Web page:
What are white-collar crimes?

Crimes may not be as noticeable as people may assume. When we think of crimes, we may think of robberies or murders. We expect it to be harmful to another human being through violence. However, there are other crimes we must remember that are not so violent in nature. Crimes involving fraud and forgery are not physically harmful, but can have lasting effects. White-collar crimes cover a wide range of wrongdoings that are not violent, but are still illegal. These kind of crimes are often times committed by professionals in business, government and finance.

White-collar criminals face serious consequences. Most often these cases are heard in federal court. This is because these crimes involve government agencies, such as the FBI, IRS and more. These agencies are needed to investigate the crime more thoroughly and determine its lasting effects on those involved in the scheme. Since these cases can take place in federal court, they are subject to federal sentencing guidelines.

What are federal sentencing guidelines?

Federal sentencing guidelines were put in place to make sentencing for white-collar crimes more uniform throughout the system. These guidelines were established by the U.S. Sentencing Commission to ensure more just laws were in place. With these laws in place, it is easier for officials to provide more appropriate penalties for white-collar criminals. Once the severity of these crimes was explored, the justice system put more strict punishments together. These consequences may include jail time for individuals who have committed white-collar crimes.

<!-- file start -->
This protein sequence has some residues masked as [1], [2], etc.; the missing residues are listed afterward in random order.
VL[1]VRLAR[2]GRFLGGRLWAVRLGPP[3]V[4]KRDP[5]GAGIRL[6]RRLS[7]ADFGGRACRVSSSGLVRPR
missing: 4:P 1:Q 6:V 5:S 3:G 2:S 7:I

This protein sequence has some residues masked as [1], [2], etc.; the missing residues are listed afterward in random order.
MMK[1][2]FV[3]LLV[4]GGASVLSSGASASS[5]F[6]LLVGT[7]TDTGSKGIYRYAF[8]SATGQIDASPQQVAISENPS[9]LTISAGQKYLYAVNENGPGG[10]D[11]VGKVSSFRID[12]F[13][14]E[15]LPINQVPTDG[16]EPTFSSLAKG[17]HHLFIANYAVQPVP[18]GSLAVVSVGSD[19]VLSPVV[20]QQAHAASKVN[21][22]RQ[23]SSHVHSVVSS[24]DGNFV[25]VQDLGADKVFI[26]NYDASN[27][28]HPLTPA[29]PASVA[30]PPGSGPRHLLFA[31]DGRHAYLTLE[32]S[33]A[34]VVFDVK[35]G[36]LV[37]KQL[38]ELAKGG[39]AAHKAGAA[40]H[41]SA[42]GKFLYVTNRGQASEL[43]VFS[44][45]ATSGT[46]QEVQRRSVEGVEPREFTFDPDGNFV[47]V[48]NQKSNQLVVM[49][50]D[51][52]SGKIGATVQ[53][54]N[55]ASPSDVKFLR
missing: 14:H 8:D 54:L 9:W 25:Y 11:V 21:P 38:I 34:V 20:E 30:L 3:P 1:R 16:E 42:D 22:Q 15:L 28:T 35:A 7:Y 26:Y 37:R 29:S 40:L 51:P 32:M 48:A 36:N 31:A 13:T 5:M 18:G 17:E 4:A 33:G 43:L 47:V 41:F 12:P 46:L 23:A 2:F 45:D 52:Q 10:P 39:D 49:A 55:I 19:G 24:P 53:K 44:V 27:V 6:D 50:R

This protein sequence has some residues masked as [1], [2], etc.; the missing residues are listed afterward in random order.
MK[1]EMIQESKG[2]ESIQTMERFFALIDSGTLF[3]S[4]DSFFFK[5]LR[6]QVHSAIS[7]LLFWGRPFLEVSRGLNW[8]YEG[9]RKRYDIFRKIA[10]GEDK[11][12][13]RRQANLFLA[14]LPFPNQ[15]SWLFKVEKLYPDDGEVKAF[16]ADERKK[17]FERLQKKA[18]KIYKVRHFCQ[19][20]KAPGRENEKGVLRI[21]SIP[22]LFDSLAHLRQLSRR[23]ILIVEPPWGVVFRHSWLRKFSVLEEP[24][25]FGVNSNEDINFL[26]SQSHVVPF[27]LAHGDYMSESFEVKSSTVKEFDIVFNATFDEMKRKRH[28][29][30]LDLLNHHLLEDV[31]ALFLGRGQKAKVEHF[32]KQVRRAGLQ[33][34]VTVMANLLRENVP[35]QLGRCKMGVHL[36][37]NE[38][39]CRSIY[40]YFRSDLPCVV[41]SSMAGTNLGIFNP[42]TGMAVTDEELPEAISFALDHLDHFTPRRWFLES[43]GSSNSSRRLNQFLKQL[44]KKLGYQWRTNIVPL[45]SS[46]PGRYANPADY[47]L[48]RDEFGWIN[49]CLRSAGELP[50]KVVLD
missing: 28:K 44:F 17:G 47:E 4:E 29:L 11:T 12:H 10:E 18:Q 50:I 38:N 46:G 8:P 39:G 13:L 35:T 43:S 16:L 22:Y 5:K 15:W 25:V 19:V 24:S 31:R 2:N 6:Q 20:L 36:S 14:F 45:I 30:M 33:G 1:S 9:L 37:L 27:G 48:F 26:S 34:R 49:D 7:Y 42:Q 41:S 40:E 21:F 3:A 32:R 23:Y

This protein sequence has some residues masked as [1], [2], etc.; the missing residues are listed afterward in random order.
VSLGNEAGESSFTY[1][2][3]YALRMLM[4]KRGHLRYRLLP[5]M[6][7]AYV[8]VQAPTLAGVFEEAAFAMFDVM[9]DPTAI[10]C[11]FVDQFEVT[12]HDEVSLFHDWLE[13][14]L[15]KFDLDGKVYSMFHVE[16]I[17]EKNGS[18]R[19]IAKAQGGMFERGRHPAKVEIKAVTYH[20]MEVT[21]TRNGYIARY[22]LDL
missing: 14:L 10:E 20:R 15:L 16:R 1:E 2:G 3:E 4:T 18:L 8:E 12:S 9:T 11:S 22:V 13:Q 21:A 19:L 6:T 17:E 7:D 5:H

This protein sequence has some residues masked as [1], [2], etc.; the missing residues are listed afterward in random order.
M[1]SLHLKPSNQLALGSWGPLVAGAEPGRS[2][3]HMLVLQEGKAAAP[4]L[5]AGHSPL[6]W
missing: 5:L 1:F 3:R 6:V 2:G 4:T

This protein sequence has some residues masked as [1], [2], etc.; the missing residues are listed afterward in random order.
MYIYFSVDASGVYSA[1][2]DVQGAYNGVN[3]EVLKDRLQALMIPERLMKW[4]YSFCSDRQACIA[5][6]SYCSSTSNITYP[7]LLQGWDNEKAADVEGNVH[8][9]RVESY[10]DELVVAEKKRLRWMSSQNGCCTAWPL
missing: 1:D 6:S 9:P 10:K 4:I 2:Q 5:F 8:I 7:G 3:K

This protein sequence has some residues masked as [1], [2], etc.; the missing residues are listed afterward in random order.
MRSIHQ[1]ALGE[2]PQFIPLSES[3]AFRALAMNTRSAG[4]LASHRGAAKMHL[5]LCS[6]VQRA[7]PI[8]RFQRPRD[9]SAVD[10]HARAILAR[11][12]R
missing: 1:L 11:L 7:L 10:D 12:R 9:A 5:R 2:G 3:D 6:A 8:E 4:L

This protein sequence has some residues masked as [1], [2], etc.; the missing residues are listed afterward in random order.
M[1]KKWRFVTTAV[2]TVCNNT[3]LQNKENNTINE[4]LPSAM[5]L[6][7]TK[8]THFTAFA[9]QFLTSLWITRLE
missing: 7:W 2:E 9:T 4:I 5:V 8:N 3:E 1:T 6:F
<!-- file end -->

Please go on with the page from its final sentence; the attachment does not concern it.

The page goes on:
The federal guidelines that were passed created multiple offense levels with varying degrees of punishments. There are 43 offense levels, six criminal history categories and four sentencing zones that are taken into consideration when deciding the punishment for a white-collar crime.

What is considered a white-collar crime?

Since professionals in business, finance and government are referred to as white-collar workers, these crimes are called white-collar crimes. These crimes include forgery, identity theft, credit card theft, mortgage fraud, insurance fraud, employee theft, embezzlement, bad checks, gambling offenses and Ponzi schemes. The nature of these crimes may not be violent, but they can still have a far reach.

When dealing with white-collar crimes, it would be in your best interest to contact an attorney. Our group of professionals has experience handling cases involving white-collar crimes. The severity of your crime may cause for life-changing circumstances. We want to help make sure that your future is not ruined.

If you have been charged with a crime in New Jersey, it is essential to retain the services of an experienced criminal defense attorney. Contact the Law Office of Michael A. Policastro today to schedule a consultation so we can discuss your situation.